37.9% of men and 41.1% of women are considered to be obese in the United States. This is twice as many as three decades ago. Approximately 15% of children and teens are overweight, three times as many as there were in the 1980s.
13% of adults in the world are obese. 39% of adults in the world are overweight. One-in-five children and adolescents, globally, are overweight.
Resources. The U.S. adult obesity rate stands at 42.4 percent, the first time the national rate has passed the 40 percent mark, and further evidence of the country's obesity crisis. The national adult obesity rate has increased by 26 percent since 2008.
Obesity is a common, serious, and costly disease
The US obesity prevalence was 42.4% in 2017 – 2018. From 1999 –2000 through 2017 –2018, US obesity prevalence increased from 30.5% to 42.4%. During the same time, the prevalence of severe obesity increased from 4.7% to 9.2%.
The United States ranks 12th in the world for obesity. According to the Center for Disease Control (CDC), approximately 36.9% of American adults age 20 and older were obese based on 2015-2016 data. 37.9% of men and 41.1% of women are considered to be obese in the United States.
With the latest data from the NHANES showing that 39.6 percent of adults and 18.5 percent of children ages 2 to 19 in America have obesity, the State of Obesity report noted that “these are the highest rates ever documented by NHANES.”
Overall, about 13% of the world's adult population (11% of men and 15% of women) were obese in 2016. The worldwide prevalence of obesity nearly tripled between 1975 and 2016.
According to the World Health Organisation (2016), there are around 2 billion adults overweight, of those 650 million are considered to be affected by obesity (BMI ≥30 kg/m²). That equates to 39% (39% of men and 40% of women) of adults aged 18 or over who were overweight, with 13% obese.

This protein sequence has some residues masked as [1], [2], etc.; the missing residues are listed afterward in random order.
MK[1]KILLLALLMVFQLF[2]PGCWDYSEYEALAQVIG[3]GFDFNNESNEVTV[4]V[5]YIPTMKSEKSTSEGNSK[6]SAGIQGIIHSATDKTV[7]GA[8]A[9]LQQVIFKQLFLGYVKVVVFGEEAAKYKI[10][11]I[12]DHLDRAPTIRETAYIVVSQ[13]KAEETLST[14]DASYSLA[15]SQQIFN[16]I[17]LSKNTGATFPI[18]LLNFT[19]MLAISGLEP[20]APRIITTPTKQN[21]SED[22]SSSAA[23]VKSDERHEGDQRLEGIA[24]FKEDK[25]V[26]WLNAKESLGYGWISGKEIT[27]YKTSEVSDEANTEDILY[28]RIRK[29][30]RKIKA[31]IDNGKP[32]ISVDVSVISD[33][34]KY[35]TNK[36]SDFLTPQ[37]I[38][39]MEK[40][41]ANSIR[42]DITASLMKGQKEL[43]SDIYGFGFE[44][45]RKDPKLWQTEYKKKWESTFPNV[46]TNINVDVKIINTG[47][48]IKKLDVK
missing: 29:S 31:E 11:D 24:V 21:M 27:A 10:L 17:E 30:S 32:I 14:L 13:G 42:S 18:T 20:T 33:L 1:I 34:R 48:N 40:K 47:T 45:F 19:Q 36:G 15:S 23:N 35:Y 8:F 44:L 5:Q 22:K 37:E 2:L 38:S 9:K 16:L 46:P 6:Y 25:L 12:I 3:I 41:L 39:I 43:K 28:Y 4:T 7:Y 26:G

The United States is the world's 10th most obese country and the most obese country in North America with 36.2% of its population having a body mass index of over 30.0.
The World Obesity Atlas 2022, published by the World Obesity Federation, predicts that one billion people globally, including 1 in 5 women and 1 in 7 men, will be living with obesity by 2030.
Worldwide prevalence of obesity
In fact, in 2020, more than 2 billion adults (39% of the adult global population) were overweight (BMI > 25). Of these, over 600 million were obese (BMI > 30).
The simple explanation for the global rise in obesity is that people are eating more high-calorie, high-fat foods and are less physically active. Highly processed foods — with added sugar, salt, and artificial ingredients — are often cheaper, easier to ship, and have a longer shelf life than fresh foods.
The main drivers of the global obesity epidemic are well known: excessive fat and sugar intake, lack of sleep, too much screen time, insufficient physical activity. We need global measures across all age groups to address these elements and we need them now.
Here are some highlights: McAllen, Texas, has the highest share of obese adults, 44.90%, which is 2.4 times higher than in Asheville, North Carolina, the metro area with the lowest at 18.50%.
According to the Organisation for Economic Co-operation and Development (OECD), made up of 35 major economies, the US is the most obese country, where 38.2% of the population over the age of 15 is obese. Mexico is second with 32.4% of the population and New Zealand is third with 30.7%.
Research published by the World Health Organization found that a rise in fast food sales correlated to a rise in body mass index, and Americans are notorious for their fast-food consumption ― such food makes up about 11% of the average American diet.
Adult obesity rates are highest in the United States, Mexico, New Zealand and Hungary, while they are lowest in Japan and Korea.
when comparing the proportion of obese men and women across OECD countries, Australia had the 2nd highest proportion of obese men (32%), behind the United States (38%). The proportion of obese women in Australia was 8th highest out of 23 countries (29%) — higher than the OECD average of 25% for women.
The UK is the most overweight nation in Western Europe, with levels of obesity growing faster than in the US, a new report has warned.